US and UK researchers have found evidence that anticholinergics ipratropium bromide and tiotropium bromide (marketed as Atrovent and Spiriva) are linked to a significantly increased risk of cardiovascular death, heart attack (MI), and stroke among COPD patients.
The researchers reviewed data from all the studies that they found on inhaled anticholinergic for treatment of COPD. To be reviewed by the researchers, a study had to be a randomized, controlled trial where treatment lasted for at least 30 days and outcome measures included cardiovascular events.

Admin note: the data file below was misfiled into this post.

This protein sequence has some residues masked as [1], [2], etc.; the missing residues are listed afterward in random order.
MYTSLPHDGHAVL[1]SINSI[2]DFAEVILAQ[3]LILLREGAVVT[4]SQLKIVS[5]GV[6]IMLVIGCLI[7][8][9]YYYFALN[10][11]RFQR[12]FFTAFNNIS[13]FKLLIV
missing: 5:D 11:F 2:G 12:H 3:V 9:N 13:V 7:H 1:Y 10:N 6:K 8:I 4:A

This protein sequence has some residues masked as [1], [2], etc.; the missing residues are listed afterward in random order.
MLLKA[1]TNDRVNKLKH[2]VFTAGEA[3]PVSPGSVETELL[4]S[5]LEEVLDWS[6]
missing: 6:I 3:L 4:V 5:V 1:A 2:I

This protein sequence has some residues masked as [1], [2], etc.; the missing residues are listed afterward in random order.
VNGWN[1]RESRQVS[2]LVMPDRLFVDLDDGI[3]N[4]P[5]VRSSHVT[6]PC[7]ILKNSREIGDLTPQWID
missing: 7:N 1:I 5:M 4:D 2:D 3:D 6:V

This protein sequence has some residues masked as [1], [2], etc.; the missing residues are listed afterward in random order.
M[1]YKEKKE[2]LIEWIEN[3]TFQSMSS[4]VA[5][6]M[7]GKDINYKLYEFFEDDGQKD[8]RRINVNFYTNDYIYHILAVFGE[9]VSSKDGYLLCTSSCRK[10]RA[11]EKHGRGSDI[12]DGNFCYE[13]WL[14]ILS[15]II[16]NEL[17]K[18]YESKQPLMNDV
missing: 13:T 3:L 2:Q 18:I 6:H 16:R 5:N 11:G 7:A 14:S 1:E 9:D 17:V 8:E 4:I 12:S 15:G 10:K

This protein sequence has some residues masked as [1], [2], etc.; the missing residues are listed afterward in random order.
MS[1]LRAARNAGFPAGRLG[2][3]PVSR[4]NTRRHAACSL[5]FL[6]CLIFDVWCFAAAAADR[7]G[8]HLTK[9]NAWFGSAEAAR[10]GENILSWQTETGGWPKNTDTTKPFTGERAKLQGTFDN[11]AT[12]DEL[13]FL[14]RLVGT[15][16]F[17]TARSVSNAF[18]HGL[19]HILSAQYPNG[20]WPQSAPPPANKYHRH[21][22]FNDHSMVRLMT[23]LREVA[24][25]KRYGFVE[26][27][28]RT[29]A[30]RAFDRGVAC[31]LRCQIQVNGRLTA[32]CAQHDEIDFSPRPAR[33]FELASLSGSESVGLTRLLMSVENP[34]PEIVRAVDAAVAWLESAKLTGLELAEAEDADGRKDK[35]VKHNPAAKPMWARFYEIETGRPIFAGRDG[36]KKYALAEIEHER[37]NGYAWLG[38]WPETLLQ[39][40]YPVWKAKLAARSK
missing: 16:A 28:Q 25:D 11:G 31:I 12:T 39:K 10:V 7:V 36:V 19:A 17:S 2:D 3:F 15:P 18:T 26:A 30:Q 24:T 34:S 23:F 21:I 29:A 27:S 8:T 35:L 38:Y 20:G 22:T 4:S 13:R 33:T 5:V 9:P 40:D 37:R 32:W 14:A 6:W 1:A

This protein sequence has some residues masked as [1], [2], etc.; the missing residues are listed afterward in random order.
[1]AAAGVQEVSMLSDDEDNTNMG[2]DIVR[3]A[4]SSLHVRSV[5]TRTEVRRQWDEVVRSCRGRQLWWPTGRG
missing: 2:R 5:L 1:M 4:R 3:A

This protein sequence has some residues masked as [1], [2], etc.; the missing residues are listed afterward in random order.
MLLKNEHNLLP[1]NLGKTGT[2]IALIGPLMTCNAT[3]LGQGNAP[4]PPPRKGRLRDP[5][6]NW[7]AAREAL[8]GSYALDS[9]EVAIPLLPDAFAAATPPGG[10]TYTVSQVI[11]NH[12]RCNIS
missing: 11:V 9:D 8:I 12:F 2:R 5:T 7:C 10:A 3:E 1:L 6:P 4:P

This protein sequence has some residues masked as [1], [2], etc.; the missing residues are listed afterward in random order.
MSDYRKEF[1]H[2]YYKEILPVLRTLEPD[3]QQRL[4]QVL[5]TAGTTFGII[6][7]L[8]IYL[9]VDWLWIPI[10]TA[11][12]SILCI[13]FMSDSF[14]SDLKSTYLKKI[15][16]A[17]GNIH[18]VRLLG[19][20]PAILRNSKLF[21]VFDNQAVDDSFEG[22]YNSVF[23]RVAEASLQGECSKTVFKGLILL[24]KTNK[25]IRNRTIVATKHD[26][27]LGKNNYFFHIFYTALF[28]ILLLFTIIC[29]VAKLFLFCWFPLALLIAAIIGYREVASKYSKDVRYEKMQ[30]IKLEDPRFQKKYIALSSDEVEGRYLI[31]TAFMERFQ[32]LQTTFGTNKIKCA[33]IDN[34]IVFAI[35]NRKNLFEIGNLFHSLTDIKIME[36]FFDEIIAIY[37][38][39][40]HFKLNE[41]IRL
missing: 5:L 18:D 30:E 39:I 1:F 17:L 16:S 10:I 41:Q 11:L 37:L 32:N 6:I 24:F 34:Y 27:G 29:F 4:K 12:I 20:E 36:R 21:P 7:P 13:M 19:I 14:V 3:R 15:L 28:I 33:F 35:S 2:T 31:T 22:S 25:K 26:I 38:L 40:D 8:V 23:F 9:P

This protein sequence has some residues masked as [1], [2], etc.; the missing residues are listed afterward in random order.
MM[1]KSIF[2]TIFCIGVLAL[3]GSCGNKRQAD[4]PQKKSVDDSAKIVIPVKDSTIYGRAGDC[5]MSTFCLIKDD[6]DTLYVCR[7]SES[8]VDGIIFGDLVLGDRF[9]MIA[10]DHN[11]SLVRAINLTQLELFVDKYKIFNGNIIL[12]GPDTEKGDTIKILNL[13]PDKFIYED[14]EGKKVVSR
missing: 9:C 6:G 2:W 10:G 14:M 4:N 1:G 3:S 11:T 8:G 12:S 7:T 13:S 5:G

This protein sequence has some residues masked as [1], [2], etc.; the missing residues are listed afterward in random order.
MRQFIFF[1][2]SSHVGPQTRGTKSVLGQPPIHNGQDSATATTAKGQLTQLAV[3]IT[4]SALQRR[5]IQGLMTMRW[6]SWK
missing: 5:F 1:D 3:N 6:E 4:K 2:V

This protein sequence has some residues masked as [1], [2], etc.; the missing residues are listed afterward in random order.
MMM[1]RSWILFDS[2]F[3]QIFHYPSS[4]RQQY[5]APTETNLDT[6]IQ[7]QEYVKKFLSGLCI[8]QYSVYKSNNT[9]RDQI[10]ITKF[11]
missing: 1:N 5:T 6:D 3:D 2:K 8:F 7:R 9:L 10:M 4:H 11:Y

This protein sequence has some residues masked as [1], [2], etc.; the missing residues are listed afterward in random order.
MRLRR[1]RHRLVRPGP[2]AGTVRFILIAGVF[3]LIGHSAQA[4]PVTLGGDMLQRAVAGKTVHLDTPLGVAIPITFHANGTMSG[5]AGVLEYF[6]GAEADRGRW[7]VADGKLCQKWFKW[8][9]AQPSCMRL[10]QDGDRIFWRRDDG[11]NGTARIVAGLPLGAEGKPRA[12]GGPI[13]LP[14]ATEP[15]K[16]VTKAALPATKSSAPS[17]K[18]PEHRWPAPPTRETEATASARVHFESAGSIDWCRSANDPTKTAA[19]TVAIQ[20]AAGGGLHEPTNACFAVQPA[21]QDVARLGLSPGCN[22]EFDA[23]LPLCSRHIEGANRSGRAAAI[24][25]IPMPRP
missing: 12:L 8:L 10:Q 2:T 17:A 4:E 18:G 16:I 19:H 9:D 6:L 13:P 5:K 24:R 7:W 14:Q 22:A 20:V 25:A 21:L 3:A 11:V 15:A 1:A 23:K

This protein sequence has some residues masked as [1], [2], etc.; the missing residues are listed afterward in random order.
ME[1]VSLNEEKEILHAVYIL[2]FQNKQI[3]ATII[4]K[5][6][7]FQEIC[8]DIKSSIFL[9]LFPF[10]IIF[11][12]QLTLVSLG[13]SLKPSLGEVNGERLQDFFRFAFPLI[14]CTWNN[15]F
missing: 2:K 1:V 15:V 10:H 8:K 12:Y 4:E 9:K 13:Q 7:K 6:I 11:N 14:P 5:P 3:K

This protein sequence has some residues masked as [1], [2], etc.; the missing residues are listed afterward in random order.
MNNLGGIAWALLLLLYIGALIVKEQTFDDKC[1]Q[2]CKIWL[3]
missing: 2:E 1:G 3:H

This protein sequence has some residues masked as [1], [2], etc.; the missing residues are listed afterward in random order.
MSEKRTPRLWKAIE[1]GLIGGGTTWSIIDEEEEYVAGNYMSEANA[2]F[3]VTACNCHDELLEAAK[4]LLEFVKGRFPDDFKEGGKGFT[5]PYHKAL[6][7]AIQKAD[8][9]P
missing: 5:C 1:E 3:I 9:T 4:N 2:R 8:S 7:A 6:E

This study is the first to examine the effect of inhaled anticholinergics on cardiovascular risk. Cardiovascular death, MI, or stroke occurred in 1.8% of patients that were on inhaled anticholinergics, compared to 1.2% of the control patients. Additionally, being on inhaled anticholinergics was linked to a 53% higher risk of having a heart attack and an 80% increased risk of cardiovascular death.
“Inhaled anticholinergics are associated with a significantly increased risk of cardiovascular death, MI, or stroke among patients with COPD,” conclude the authors.
The Journal of the American Medical Association will publish the full study.